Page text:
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2009AGIConferenceReport6-30-2010web - The Achievement Gap Initiative (AGI) at Harvard University

2009AGIConferenceReport6-30-2010web - The Achievement Gap Initiative (AGI) at Harvard University

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HOW HIGH SCHOOLS
BECOME EXEMPLARY
WAYS THAT LEADERSHIP RAISES
ACHIEVEMENT AND NARROWS GAPS
BY IMPROVING INSTRUCTION
IN 15 PUBLIC HIGH SCHOOLS
2009 AGI Conference Report


CONTENTS
1. Introduction ........................................................................................ 1
2. Robert A. Taft Information Technology High School ......................... 39
3. Brighton High School ........................................................................ 49
4. Brockton High School ........................................................................ 57
5. Worcester Technical High School ...................................................... 75
6. Amherst Regional High School .......................................................... 87
7. Boston Latin Academy .................................................................... 101
8. Randolph High School ..................................................................... 111
9. Lynn English High School ................................................................ 123
10. Naperville Central and North High Schools (Session A) .................. 131
11. Naperville Central and North High Schools (Session B) .................. 141
12. TechBoston Academy ...................................................................... 151
13. Paint Branch High School ................................................................ 163
14. Thurgood Marshall Academy .......................................................... 173
15. Manor New Technology High School .............................................. 183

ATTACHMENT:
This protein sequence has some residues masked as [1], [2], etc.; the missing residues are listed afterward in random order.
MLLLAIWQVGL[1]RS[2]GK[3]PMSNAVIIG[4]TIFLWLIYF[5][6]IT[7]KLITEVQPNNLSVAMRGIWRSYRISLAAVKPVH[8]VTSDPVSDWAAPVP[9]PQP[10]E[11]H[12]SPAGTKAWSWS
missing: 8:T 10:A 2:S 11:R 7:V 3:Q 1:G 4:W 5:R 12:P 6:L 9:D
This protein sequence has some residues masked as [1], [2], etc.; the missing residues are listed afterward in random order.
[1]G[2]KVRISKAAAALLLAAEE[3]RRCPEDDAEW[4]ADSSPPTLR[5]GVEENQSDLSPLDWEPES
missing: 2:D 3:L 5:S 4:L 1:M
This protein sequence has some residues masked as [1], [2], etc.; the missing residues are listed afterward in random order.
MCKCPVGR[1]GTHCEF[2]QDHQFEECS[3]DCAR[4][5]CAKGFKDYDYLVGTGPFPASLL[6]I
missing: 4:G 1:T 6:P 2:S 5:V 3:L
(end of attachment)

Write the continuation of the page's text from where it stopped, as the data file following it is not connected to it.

16. Lee High School ............................................................................... 195
HOW HIGH SCHOOLS
BECOME EXEMPLARY
WAYS THAT LEADERSHIP RAISES
ACHIEVEMENT AND NARROWS GAPS
BY IMPROVING INSTRUCTION
IN 15 PUBLIC HIGH SCHOOLS
2009 AGI Conference Report


CONTENTS
1. Introduction ........................................................................................ 1
2. Robert A. Taft Information Technology High School ......................... 39
3. Brighton High School ........................................................................ 49
4. Brockton High School ........................................................................ 57
5. Worcester Technical High School ...................................................... 75
6. Amherst Regional High School .......................................................... 87
7. Boston Latin Academy .................................................................... 101
8. Randolph High School ..................................................................... 111
9. Lynn English High School ................................................................ 123
10. Naperville Central and North High Schools (Session A) .................. 131
11. Naperville Central and North High Schools (Session B) .................. 141
12. TechBoston Academy ...................................................................... 151
13. Paint Branch High School ................................................................ 163
14. Thurgood Marshall Academy .......................................................... 173
15. Manor New Technology High School .............................................. 183
16. Lee High School ............................................................................... 195

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Published by: UrbanYouthJustice on Aug 06, 2011
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Source:  Calculations by the Achievement Gap Initiative at Harvard University, using
unpublished data from the Massachusetts Department of Education. The Massachusetts
Department of Education bears no responsibility for any errors or omissions.

FOUR KEY LEADERSHIP GROUPS

Nearly a decade ago a few teachers and administrators started work on an
ambitious school‐wide literacy initiative and enlisted every teacher in every
department as participants. The school relies on four key groups (described in
Exhibit 4.4 below) to spearhead its literacy initiative and to choose and
implement its annual focus, Ms. LeFort, associate principal for curriculum and
instruction, shared.

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